Wednesday, January 26, 2011

Nice to See You, too

From time to time you hear nominal readers complaining about a writer such as Cormac McCarthy in the context of not wanting to subject themselves to the discomfort his stories put them through.  From time to time, such as tonight in class, you feel the wall of resistance between you and the class when you speak of the need to push the characters and readers over the margins and into the potential for discomfort.  Oh, do I have to, is the plaintive cry.  I feel so awful writing about those things.  You pounce.  Then those are the things you should most write about.

What about, someone asks with mounting tenacity, individuals who like to read for pleasure?

You want to be a novelist or short story writer, you venture, or a composer of greeting card verse?

But what about beauty?

Ah, you say.  Forget about the price it just fetched, think how much beauty there is in Van Gogh's The Irises, and think how stark and disturbing that beauty is.  Think about doing that in a story.  You want to be writers or guides at Disneyland.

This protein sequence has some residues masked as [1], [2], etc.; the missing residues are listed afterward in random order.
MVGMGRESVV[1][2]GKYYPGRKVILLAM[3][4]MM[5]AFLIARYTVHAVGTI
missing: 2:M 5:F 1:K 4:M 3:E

Which leads to the question, Is there anything wrong with wishing to be entertained?  Of course not; entertainment is a valid part of the human experience, but so is the telling of story that linger in the memory and show a picture of the kind of starkness of The Irises.  Muriel Spark's rather persistent poke in society's ribs that is her novel, Memento Mori, is a relentless take on a condition we must all face sooner or later, the condition of age and what the condition will do to us in specificity and what it may already have done to friends, associates, family members.

There was a time when your mother was on your case to write something nice, like the old fashioned stories.  Your response was variations on the theme of you making them as nice as you can without making them too nice to be published.  Then you would delight in taking her on a tour of some of the moments in the canons of western literature  where the reader was apt to get roughed up a bit, some of the Thomas Hardy, for example, and look how angry Ahab was over a single whale.

Nice works, but only when it is portrayed in context with the sorts of things that go bump in the night and in the sensitivities of individuals who try to fend off discomfort as though they were instead trying to stave off Count Dracula and his thirsty minions.

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